You want to be able to see who you have a problem with. You want to look you in your shifty, yellow eyes and let you have it with both barrels. I'd barely got into it when the landlady rang. She said there'd been complaints of a domestic disturbance. I tried explaining that it was just me and me. Or, as the Rastas would have it, I and I. Probably a good thing she called. After nine years of lockdown, you don't want to look at yourself in a mirror for too long. There be dragons.
Thing is, so much has happened between Level 5 and Level 2. And yet so little. Everything has changed and nothing has changed. We are the same, but we are different. I could go on. Was I afraid to leave my bubble? Does one even have a bubble if one lives alone? Is fear poisoning me more than Covid-19 ever could? Or am I simply too lazy to get up off my flabby white ass and go anywhere? Maybe I've seen enough. Maybe my brain can't handle new experiences.
There are no easy answers when you live by yourself. Nobody to bounce things off. No objective opinions. No practical advice. I tried thinking like an adult. Make it a business trip. People do it all the time. Yeah, that's not going to work. I can't even lie to myself that I have a business. What I'm doing right now is what I do, with a bit of sighing and drinking thrown in. That kind of thing can be done anywhere if there's free Wi-Fi.
No excuse to stay in one place, really. "Go!" said the government with all the spontaneous exuberance of someone coming out of a coma. "Spread your wings and fly!" To where? George? I'm sitting with a return ticket to Costa Rica that is slowly turning yellow. It looks like a pigeon has defecated on it. I don't know how that happened. It must have been a pigeon. It definitely wasn't me.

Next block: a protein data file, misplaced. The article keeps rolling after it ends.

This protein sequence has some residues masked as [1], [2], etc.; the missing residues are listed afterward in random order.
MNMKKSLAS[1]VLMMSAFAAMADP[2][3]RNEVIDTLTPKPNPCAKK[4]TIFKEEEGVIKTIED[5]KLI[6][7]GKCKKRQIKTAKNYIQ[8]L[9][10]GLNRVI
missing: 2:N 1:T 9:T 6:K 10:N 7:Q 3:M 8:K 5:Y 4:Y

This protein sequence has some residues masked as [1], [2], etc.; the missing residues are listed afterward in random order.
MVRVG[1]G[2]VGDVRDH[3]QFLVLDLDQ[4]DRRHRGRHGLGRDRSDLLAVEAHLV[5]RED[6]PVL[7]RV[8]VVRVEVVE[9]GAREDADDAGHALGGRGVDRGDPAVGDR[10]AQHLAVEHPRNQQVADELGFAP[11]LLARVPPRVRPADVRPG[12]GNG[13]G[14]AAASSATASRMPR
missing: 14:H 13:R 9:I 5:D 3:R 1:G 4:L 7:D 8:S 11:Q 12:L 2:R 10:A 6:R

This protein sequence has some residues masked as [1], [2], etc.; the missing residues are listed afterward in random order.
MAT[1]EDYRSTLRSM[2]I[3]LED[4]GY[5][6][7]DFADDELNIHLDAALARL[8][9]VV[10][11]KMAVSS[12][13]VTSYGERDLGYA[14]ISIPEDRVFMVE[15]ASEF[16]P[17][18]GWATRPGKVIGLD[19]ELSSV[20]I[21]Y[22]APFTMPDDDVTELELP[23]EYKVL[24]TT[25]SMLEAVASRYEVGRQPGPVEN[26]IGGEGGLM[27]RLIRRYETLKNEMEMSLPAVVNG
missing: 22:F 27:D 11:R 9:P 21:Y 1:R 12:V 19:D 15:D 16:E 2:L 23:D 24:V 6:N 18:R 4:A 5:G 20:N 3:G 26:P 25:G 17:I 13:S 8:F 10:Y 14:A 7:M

We are not allowed to leave the country but we can move around within our nine provinces, which are at least five more than we need. There are only three that have a coastline. Four if you count the Northern Cape, which nobody ever does. Look, I don't want to badmouth the hinterland. It's where this fine newspaper is based, after all.
But I once spent 10 years in Windhoek, after having grown up in Durban, and I'm still in recovery. Right now, I live 20m from the ocean. It's okay. I'm in no immediate danger. The rent will drive me out long before the polar ice caps melt. If I work up the courage and motivation to do a trip, it will be to Durban to visit the irascible old patriarch to make sure he hasn't cut me out of the will.
I won't fly, though. I'd rather not be wedged in a metal tube with a bunch of diseased strangers. Also, the trolley service has been scrapped and flying sober is not something anyone in their right mind would ever want to do. Driving seems a better option.
However, with the way things are going in the ANC, the last thing I want is a confrontation with the panga-wielding descendants of King Hintsa on the road leading into the Transkei. I don't mind paying a modest toll, but I wouldn't be keen on paying for the sins of imperialist robber barons like Benjamin d'Urban, John Cradock and Harry Smith.
For more news your way, download The Citizen's app for iOS and Android.